Help Privacy Policy Disclaimer
  Advanced SearchBrowse





First High-Precision Mass Measurements at PENTATRAP on highly charged Xe and Re ions


Schüssler,  Rima Xenia
Division Prof. Dr. Klaus Blaum, MPI for Nuclear Physics, Max Planck Society;

External Resource
No external resources are shared
Fulltext (restricted access)
There are currently no full texts shared for your IP range.
Fulltext (public)

(Any fulltext), 31MB

Supplementary Material (public)
There is no public supplementary material available

Schüssler, R. X. (2019). First High-Precision Mass Measurements at PENTATRAP on highly charged Xe and Re ions. PhD Thesis, Ruprecht-Karls-Universität, Heidelberg.

Cite as: https://hdl.handle.net/21.11116/0000-0005-6361-E
The high-precision Penning-trap mass spectrometer Pentatrap was designed to perform
mass-ratio measurements of highly charged ions with relative uncertainties of 10−11. The
unique features of the Pentatrap experiment are the external ion sources providing
highly charged ions, the detection systems with single-ion sensitivity and especially the
stack of five Penning traps, which allows simultaneous measurements of single ions in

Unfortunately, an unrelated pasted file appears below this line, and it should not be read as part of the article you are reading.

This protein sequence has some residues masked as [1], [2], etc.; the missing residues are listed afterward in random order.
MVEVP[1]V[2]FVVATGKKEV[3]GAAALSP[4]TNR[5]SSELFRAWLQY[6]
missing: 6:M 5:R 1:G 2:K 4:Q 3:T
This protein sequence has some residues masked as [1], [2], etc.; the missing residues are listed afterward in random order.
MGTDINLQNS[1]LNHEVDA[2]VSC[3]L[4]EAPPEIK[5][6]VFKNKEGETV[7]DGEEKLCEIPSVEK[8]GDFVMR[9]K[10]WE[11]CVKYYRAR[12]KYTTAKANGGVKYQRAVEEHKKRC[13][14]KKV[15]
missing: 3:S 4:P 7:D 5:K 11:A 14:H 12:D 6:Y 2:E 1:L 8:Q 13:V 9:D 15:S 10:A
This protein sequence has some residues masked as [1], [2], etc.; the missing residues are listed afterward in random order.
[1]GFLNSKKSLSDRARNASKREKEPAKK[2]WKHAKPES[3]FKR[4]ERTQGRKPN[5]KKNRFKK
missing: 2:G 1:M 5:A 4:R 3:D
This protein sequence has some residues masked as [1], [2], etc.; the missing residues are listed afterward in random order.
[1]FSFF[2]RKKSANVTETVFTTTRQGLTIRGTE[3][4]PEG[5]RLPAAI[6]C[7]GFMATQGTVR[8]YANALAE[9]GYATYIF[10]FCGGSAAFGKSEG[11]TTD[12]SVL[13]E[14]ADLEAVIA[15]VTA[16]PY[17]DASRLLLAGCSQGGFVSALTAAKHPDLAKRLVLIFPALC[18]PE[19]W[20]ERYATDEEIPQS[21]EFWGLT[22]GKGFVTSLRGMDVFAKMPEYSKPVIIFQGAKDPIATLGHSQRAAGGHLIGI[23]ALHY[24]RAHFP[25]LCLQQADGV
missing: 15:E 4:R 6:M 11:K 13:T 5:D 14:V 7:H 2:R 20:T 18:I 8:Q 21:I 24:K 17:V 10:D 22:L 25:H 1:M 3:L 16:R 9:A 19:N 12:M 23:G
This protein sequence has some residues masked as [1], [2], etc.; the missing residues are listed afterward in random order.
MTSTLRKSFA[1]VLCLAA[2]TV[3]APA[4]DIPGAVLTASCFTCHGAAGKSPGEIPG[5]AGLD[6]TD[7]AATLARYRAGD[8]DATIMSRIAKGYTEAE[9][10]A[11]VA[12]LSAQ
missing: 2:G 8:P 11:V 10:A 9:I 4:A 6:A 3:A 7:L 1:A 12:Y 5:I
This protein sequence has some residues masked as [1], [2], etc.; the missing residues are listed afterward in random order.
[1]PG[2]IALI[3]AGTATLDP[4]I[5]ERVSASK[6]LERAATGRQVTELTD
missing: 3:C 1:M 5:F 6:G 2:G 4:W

the traps. In the scope of this thesis, the first high-precision mass measurements with a
relative precision partially below δm/m ≈ 10−11 were performed. As a first benchmark
test, the mass differences of five xenon isotope pairs were determined. Comparison to
the literature values led to an improvement of the uncertainty of the mass differences of
a factor between 4 and 1700, in agreement with literature. In order to demonstrate the
accuracy of Pentatrap, the binding energy of the 37th electron in 132Xe was determined
as a proof-of-principle measurement by determining the mass difference of 132Xe17+ and
132Xe18+. The agreement of the result with theory allows performing stringent tests of
quantum electrodynamics using binding energies in ions with an even higher charge state
in the future. Lastly, the discovery of metastable electronic states in highly charged rhenium
and osmium ions by mass difference measurements, confirmed by theory, extends
the applicability of Penning-trap mass spectrometry to tests of atomic structure theories
and to the identification of long-lived excited states for a possible new generation of clocks
using highly charged ions.